While walking my dog a few days back, I witnessed something you might have considered bizarre just a few years ago. A man stopped his blue car in the middle of the street, stepped out, filmed himself wildly gesticulating as in a rap video—presumably for Snapchat—then drove off. Such is life in 2018, where the version of ourselves we present online seems to be more important than the one we’re actually living.
We all have that friend who genuinely seems incapable of getting off of his or her phone—the type who swipes through Tinder while on a Tinder date, who makes brunch plans with friends on Facebook while at brunch with another pair of friends, who can’t stand in a grocery line for one minute without mindlessly checking at least four different apps.
Unfortunately, according to recent data, more and more Americans are turning into this smartphone-obsessed person.
The Pew Research Center found that 26 percent of American adults admit to being online “almost constantly,” up from 21 percent in 2015. Another 43 percent admitted to going online “several times a day.” Only 8 percent of Americans reported going online just once a day.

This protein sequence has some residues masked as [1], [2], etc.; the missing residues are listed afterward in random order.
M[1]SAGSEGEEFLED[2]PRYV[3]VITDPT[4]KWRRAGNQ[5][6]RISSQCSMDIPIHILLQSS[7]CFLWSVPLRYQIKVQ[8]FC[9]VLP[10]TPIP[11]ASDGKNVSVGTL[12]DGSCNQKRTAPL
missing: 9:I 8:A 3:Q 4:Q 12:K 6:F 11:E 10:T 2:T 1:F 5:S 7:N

As one would expect, the majority of Internet addicts are under the age of 50. Thirty-nine percent of adults between the ages of 18 and 29 and 36% of adults between the ages of 30 and 49 admitted to being online “almost constantly.” Interestingly, there also seemed to be somewhat of a correlation between income and time spent online, as 35% of those who made $75,000 or more reported being online nonstop, versus only 23% of those who made between $50,000 and $75,000.
Other demographics that seemed especially prone to being online 24/7 included college-educated adults, African Americans, and those who live in non-rural areas.
While it has yet to happen in America, many countries-such as Australia, China, Japan, India, Italy, Japan, Korea and Taiwan–have officially recognized tech addiction as a mental disorder. The concern over what some experts refer to as “digital heroin” is strong enough that Jana Partners and the CalSTRS, two major Apple investors, recently put public pressure on Apple to address the highly addictive qualities of the iPhone and their long term risks.
Concerned about how much time you spend online? Read 20 Signs You’re Addicted to Your Smartphone to see if you need help.
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